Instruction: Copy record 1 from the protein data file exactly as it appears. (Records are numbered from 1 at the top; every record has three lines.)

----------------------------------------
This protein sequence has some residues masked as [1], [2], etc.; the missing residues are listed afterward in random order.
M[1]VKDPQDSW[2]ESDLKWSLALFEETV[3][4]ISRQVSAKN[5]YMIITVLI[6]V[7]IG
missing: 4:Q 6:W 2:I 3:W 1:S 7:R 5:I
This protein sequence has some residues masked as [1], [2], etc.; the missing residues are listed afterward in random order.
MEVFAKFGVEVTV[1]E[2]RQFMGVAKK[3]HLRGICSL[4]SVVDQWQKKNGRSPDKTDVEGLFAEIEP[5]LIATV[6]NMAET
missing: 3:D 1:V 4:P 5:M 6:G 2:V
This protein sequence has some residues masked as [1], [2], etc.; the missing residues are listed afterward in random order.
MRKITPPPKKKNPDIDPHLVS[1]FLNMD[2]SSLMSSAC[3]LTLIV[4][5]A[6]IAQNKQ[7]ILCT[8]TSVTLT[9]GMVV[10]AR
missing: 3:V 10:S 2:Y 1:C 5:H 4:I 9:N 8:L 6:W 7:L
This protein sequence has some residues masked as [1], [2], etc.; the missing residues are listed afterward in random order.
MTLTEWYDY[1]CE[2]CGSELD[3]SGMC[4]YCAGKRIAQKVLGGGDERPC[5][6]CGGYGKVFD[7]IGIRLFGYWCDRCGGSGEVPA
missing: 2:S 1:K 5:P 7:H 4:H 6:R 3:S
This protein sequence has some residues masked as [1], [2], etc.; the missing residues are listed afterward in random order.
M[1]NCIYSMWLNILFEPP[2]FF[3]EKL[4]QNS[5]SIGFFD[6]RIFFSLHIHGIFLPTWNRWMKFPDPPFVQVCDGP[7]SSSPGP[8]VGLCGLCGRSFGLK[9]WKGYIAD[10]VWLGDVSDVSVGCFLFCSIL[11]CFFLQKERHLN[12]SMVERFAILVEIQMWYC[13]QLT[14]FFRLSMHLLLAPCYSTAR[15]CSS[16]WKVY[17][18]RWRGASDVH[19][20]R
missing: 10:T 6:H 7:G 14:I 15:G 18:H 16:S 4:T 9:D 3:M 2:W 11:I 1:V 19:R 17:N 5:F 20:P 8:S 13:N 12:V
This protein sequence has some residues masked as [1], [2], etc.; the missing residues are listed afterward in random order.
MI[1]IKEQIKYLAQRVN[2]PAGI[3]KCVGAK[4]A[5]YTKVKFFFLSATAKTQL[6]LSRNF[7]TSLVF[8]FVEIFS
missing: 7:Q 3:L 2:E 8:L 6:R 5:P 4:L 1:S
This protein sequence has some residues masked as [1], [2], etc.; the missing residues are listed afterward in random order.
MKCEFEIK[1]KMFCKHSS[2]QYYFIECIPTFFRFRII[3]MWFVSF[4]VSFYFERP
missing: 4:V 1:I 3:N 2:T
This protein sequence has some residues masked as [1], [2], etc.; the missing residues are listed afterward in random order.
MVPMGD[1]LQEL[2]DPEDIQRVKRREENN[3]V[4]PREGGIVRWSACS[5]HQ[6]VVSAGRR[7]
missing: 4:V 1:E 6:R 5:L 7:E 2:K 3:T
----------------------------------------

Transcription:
This protein sequence has some residues masked as [1], [2], etc.; the missing residues are listed afterward in random order.
M[1]VKDPQDSW[2]ESDLKWSLALFEETV[3][4]ISRQVSAKN[5]YMIITVLI[6]V[7]IG
missing: 4:Q 6:W 2:I 3:W 1:S 7:R 5:I